11. Costs — Statutes — Construction Statutes governing payment of costs to the prevailing party do not apply to attorney's fees. RSA chs. 490, 525.

12. Costs — Attorney Fees — Time for Request Absent statute or court rule governing the time in which attorney's fees must be requested, the request is proper if made within a reasonable time.

13. Costs — Attorney Fees — Time for Request Where plaintiff, who instituted action in April, 1980 to retain public office from which he alleged he had been wrongfully removed, sought attorney's fees in original writ of mandamus and filed motion for attorney's fees with trial court in November, 1980, after supreme court decision in his favor entered in September, 1980 and after failure of attempts to secure voluntary payment of fees by defendants, plaintiff did not wait an unreasonable amount of time before filing motion for attorney's fees.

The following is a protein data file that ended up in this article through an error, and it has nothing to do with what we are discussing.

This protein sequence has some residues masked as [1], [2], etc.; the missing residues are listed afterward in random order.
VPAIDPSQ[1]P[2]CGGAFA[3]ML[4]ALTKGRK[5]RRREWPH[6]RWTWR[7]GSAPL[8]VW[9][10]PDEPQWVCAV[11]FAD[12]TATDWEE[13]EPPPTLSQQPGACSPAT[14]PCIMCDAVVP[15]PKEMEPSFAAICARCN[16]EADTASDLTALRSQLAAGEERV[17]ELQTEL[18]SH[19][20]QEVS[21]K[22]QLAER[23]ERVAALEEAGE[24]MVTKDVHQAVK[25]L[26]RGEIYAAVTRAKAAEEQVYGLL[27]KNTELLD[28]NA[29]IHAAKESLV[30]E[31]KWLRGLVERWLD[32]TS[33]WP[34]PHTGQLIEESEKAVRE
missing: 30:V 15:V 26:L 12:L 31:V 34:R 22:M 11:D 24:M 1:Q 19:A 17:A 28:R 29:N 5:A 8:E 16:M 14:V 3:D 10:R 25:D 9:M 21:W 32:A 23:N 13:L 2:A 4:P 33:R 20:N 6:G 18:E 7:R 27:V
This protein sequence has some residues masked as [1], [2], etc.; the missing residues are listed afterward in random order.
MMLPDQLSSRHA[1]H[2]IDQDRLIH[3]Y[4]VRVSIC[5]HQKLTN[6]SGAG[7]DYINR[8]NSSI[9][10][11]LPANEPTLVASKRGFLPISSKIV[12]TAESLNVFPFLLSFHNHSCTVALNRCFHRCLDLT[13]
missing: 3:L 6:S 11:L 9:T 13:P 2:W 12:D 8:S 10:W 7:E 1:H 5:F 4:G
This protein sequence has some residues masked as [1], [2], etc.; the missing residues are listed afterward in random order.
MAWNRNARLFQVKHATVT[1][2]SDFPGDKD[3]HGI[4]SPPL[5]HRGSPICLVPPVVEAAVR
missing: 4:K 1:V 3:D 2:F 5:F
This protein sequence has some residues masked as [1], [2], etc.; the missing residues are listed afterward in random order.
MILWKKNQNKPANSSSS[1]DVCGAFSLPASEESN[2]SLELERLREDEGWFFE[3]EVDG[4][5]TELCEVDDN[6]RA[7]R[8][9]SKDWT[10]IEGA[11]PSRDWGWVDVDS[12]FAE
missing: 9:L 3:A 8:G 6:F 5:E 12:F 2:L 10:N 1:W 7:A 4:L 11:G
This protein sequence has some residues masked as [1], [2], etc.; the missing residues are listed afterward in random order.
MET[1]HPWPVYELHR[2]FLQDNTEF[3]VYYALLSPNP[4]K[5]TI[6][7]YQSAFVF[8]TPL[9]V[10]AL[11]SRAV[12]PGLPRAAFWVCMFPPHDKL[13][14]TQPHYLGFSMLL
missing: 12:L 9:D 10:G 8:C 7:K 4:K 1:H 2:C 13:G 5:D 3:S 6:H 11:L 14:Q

Hanrahan Michael P.A., of Merrimack (Gregory E. Michael on the brief and orally), for the plaintiff.

Bossie, Kelley Hodes, of Manchester (Robert F. Bossie on the brief and orally), for the defendants.


This appeal involves a question of first impression: May a public official, who prevails in an action to retain his official position, recover attorney's fees for that action? We hold that he may.

The plaintiff, Edward Silva, then a selectman for the Town of Merrimack, brought an action against the other selectmen on April 11, 1980, contending that he had been wrongfully removed from the position of ex-officio representative on the town planning board before the expiration of his term, in violation of RSA 36:5 II (Supp. 1979). Both parties have stipulated that each has acted in good faith. On September 10, 1980, this court held that he had been removed illegally. Silva v. Botsch, 120 N.H. 600, 420 A.2d 301 (1980).